Magazine article The New Yorker

Thrilled to Death; the Current Cinema

Magazine article The New Yorker

Thrilled to Death; the Current Cinema

Article excerpt

In the second half of the Graham Greene-Carol Reed classic "The Third Man" (1949), the blundering, well-meaning American Joseph Cotten finally confronts his dazzling friend Orson Welles, who has been selling watered-down penicillin to hospitals in postwar Vienna. High up in an enormous Ferris wheel, Cotten asks Welles if he has ever faced one of his victims. Welles responds:

Victims? Don't be melodramatic. Look down there. Would you really feel any pity if one of those dots stopped moving forever? If I offered you twenty thousand pounds for every dot that stopped, would you really, old man, tell me to eat my money--or would you calculate how many dots you could afford to spend?

Welles's remarks have an insidious brilliance, and, whatever else the Ferris-wheel scene means, it has always figured for me as a mischievous little allegory of the moviegoer's relation to death onscreen. In movies, and particularly in thrillers, people get blown away very easily, and sometimes by the dozen; most of them are nameless hoods, and, usually, their deaths mean nothing to us. The appeal of the thriller genre--it's hardly a secret--is essentially amoral. By that I don't mean that we are complicit in mayhem, only that many of us enjoy watching it artfully staged. When someone dies, the payoff comes not in the form of twenty thousand pounds but in the unnegotiable currency of excitement.

Thrillers produce two kinds of emotion. First comes apprehension--the hunter drawing near, the catastrophe unfolding, the everyday world altered into a sinister landscape of danger. The audience is paralyzed with fear and anticipation. And then comes violence, which releases the tension. The bloodshed may, in the end, only increase our fear, but at least for a time we're not breathless with anxiety. Relieved, we want the violence to go beyond what's possible in life--we need that heightening the way an ordinary sedan needs a turbo engine--but not too far beyond it. Even as we require exaggeration, we want to be allowed to believe that the violence is "real." That is, we don't wish to be reminded too explicitly of our need. Thrillers enter into a sinful, slightly duplicitous transaction with our desire to be entertained. The greatest thrillers, however, go beyond the transaction and take up the challenge offered by Orson Welles in the Ferris-wheel scene; they make us wonder if the deaths of strangers should somehow matter to us.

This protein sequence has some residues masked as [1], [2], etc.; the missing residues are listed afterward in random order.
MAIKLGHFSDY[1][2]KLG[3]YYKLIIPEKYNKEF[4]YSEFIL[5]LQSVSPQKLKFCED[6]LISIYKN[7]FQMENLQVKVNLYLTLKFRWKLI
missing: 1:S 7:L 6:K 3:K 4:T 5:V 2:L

Among the big-budget Hollywood thrillers of midsummer, Jonathan Demme's "The Manchurian Candidate," pitched for contemporary relevance, is the one that should make us care for its characters most; Paul Greengrass's "The Bourne Supremacy" has little relevance to anything except its own extraordinary bullet-train virtuosity; and Michael Mann's "Collateral," the best of the three, not only is beautifully made but has the largest human significance. As it happens, the chief menace in the movie, a dead-eyed contract killer named Vincent (Tom Cruise), says pretty much the same thing that Welles says to Cotten in "The Third Man." Vincent shows up in Los Angeles at dusk and expects to leave at dawn. His job: to eliminate five witnesses in an impending federal prosecution of a drug cartel. "Collateral," written by Stuart Beattie (with much additional shaping by Mann), is about the peculiar bond that develops between this stone killer and a sweet-tempered taxi-driver, one Max Durocher (Jamie Foxx), who gets bullied by Vincent into providing transportation all through the night. The people Vincent kills--minor members of the drug operation who've been forced by the feds into cooperating--aren't meant to be innocent. But Vincent has no connection to them. He doesn't hate them; he doesn't feel anything about them at all. It doesn't take Max long to realize that he, too, may be eliminated before the night is over. Yet he's more baffled than frightened. He likes peace and quiet--the solitude of his own fantasies as he's driving around--and he wants to know, Why kill people? …

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